In a guest house in Samarkand we met Ben from Young Pioneer Travels, a travel agency that specializes in budget trips to North Korea and strange former Soviet places in general. He told us about the solar furnace north of Tashkent and a few weeks later, coming from the small town of Parkent, we see a huge and rather indefinable building on one of the foothills of the Chimgan mountains: A somehow pyramid-shaped tower in metallic white and yellow – a type of building we would otherwise associate with a weird religious cult, but we are in Uzbekistan and that's clearly out of the question.
A donkey is grazing outside the gate to the compound next to an old Lada Zhiguli. The sign at the gate reads "Institute of Material Sciences, Physics – Sun". After being briefly introduced to one of the head scientists we are allowed to enter the compound without any further controls. There are some concrete office blocks, lawns and flowers, and behind them that strangely shaped tower.
Opposite the tower, on the north side of the area and stretching up onto the hill, we notice dozens of large mirrors. Mirrors the size of small houses, each of them consisting of hundreds of individual smaller mirrors, we see now. And the tower, seen from this side, also consists of mirrors forming a giant concave mirror.
Mirzo, who shows us around, is a scientist and an expert on solar physics. He speaks quite good English and occasionally leads foreign tourists through the facility.
The field of mirrors on the north side, called heliostats, are moved according to the sun so that they always reflect all the sunlight that hits them into the enormous concave mirror, which in turn concentrates the light in its focal spot 18 m away and about 5 stories above ground. Another, smaller tower stands right there – in that small room in the centre of the whole facility, the sunlight from about 2000 m2 is gathered – and that in a place where the sunlight falling on your head for a few hours is enough to make it spin. On sunny days, that bundled sunbeam produces temperatures well over 3000°C in the furnace installed in the smaller central tower.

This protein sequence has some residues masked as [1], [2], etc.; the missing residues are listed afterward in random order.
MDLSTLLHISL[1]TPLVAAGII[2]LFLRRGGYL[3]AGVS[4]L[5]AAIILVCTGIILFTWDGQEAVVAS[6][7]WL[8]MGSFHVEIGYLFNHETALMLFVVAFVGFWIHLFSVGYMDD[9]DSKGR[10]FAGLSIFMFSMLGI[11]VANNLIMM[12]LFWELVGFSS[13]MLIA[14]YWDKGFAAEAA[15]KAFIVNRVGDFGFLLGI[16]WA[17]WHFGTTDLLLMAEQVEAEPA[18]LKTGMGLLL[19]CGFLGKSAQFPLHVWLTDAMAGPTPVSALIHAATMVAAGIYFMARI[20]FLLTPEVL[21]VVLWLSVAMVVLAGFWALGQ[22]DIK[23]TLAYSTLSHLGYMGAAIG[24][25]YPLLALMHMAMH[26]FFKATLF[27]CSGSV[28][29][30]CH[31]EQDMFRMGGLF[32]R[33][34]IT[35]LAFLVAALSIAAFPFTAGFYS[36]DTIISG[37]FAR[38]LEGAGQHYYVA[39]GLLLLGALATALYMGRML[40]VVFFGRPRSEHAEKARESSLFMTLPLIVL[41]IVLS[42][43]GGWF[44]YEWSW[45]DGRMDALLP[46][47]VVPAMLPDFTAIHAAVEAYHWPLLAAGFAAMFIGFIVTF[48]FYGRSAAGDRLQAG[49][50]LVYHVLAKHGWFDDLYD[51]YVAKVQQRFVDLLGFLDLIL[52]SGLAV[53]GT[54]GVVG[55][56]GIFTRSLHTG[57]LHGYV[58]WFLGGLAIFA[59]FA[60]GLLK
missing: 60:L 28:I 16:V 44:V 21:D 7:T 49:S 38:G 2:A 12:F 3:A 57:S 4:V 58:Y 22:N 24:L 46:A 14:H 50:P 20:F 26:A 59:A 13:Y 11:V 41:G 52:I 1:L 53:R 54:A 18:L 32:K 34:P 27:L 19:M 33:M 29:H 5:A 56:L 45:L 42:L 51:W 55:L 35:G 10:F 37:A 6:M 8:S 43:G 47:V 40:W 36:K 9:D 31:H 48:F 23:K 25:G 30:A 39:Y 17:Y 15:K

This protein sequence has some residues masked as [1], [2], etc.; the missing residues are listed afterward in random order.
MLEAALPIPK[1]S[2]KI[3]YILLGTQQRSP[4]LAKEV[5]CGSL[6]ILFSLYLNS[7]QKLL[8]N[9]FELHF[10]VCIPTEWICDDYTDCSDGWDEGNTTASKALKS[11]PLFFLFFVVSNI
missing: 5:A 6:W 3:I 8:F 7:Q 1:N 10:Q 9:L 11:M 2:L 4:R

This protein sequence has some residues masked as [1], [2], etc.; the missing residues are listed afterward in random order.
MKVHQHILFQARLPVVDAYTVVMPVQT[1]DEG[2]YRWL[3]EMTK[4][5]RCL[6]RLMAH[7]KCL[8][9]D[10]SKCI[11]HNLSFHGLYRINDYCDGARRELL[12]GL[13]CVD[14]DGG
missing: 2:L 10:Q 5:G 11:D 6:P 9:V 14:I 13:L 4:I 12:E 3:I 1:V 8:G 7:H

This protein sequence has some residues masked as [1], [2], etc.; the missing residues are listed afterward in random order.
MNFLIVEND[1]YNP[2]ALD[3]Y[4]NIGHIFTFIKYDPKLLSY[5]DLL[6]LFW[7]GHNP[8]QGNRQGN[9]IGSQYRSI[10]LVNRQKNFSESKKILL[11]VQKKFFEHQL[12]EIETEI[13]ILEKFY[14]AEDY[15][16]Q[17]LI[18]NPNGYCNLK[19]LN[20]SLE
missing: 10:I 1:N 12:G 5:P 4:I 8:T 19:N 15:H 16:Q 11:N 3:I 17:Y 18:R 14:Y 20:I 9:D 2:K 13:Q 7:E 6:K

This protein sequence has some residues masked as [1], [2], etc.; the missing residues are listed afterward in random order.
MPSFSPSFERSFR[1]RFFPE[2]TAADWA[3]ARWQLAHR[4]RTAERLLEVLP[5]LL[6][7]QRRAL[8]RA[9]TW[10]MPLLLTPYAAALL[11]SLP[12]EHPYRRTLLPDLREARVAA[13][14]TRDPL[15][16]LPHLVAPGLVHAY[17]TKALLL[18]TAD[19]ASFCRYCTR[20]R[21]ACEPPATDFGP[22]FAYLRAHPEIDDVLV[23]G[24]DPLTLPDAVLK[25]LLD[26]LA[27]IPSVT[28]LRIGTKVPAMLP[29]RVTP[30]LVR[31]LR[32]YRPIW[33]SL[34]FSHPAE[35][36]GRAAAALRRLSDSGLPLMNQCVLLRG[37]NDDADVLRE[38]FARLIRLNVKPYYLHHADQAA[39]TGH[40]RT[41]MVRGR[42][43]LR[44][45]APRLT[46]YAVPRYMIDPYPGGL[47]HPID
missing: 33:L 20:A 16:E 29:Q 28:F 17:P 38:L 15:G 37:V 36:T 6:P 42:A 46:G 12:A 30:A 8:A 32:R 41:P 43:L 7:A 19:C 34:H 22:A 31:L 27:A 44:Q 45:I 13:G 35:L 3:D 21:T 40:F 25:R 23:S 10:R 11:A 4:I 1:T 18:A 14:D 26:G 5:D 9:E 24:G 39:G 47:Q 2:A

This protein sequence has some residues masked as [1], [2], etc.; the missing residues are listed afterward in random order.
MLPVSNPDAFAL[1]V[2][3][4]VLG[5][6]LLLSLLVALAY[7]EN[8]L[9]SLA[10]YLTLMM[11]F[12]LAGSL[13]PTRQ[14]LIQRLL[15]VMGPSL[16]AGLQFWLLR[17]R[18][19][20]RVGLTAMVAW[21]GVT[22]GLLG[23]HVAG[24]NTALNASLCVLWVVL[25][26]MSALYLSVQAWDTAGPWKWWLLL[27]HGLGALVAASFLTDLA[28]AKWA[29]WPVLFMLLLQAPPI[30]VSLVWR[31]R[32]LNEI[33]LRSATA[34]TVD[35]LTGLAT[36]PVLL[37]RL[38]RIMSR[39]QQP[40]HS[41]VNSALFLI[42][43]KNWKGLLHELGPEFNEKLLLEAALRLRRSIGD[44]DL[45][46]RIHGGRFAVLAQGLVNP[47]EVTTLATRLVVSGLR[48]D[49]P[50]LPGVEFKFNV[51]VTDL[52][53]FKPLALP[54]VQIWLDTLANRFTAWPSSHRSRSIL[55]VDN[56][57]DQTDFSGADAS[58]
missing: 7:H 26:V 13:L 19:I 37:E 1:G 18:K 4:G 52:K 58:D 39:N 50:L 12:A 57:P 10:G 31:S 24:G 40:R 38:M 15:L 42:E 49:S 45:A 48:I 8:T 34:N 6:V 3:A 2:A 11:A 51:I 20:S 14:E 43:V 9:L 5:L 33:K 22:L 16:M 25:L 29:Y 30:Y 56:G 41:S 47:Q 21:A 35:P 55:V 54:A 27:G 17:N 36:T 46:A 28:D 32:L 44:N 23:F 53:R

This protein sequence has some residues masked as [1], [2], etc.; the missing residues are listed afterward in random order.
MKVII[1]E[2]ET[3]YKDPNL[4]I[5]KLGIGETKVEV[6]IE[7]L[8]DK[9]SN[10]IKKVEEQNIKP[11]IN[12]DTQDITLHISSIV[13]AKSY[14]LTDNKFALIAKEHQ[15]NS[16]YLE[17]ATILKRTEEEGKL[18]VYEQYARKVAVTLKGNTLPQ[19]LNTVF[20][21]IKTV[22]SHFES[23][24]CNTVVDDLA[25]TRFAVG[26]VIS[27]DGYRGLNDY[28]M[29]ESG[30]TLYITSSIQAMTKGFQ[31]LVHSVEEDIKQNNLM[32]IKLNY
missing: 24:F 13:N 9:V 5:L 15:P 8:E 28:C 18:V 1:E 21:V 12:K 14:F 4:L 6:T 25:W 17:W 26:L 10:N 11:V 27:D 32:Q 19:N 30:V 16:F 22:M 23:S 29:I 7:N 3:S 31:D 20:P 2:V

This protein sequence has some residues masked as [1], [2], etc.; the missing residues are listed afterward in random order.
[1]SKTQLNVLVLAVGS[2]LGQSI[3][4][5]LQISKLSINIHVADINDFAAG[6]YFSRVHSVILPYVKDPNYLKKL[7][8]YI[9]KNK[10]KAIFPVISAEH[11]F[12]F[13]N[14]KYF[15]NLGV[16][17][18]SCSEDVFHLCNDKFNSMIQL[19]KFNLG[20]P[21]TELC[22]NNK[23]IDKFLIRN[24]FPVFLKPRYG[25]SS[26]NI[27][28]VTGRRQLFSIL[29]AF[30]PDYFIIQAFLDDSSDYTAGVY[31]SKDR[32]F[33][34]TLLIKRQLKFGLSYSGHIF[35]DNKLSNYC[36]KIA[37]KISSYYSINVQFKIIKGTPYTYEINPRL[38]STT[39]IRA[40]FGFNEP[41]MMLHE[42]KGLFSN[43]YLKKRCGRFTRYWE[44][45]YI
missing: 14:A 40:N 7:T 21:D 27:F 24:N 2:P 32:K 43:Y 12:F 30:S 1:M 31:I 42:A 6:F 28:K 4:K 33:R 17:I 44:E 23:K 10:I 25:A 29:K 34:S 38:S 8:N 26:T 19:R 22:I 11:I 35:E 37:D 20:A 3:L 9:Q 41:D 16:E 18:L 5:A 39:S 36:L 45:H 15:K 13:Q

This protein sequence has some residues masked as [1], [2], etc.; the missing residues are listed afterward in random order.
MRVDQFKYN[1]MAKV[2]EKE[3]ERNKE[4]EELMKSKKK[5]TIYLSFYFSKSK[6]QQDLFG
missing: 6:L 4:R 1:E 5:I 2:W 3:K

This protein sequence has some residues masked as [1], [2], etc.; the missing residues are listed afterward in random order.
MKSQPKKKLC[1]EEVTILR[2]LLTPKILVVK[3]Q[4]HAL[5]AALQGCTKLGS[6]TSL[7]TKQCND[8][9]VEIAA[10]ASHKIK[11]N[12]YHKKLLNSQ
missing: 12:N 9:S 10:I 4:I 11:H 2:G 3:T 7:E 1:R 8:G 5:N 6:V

This is enough to melt some materials such as aluminium oxide, explains Mirzo, which are then used to produce some special ceramics, or for endurance tests of high-tech materials.
The Solar Furnace in Parkent is one of only two such facilities worldwide, the other one standing in Southern France. This Uzbek Solar Furnace was built in the 1980s, in the spot with the most sunlight and the clearest air in the whole Soviet Union (says Mirzo). It was intended as a showcase high-tech institute, fitted with fancy futuristic art pieces and chandeliers in the office block and staffed by experts trained in the best universities in Moscow.
And then, only a few years later, the Soviet Union fell apart and the newly independent Uzbekistan was left with a scientific institution rather out of its league. Since then, the solar furnace is maintained and used for scientific work, but it's not profitable and showing it off to tourists on overcast days is a way to make ends meet. At the end of the tour, Mirzo shows us a normal sized, modern solar panel: Now they can at least produce some of the electricity they need for the building and the grounds – the solar furnaces produces only heat.
How to visit the Solar Furnace in Parkent
To visit the premises you need a special permission by the scientists. Entrance fee ist around 5$ per person plus around 100 000 Som (around 15 €) per group. You would need a Russian speaker to organize this. To get there you could take a bus to Parkent town and take a taxi for the last 8 km to the Solar furnace. Walking back to Parkent through the countryside would also be a possibility.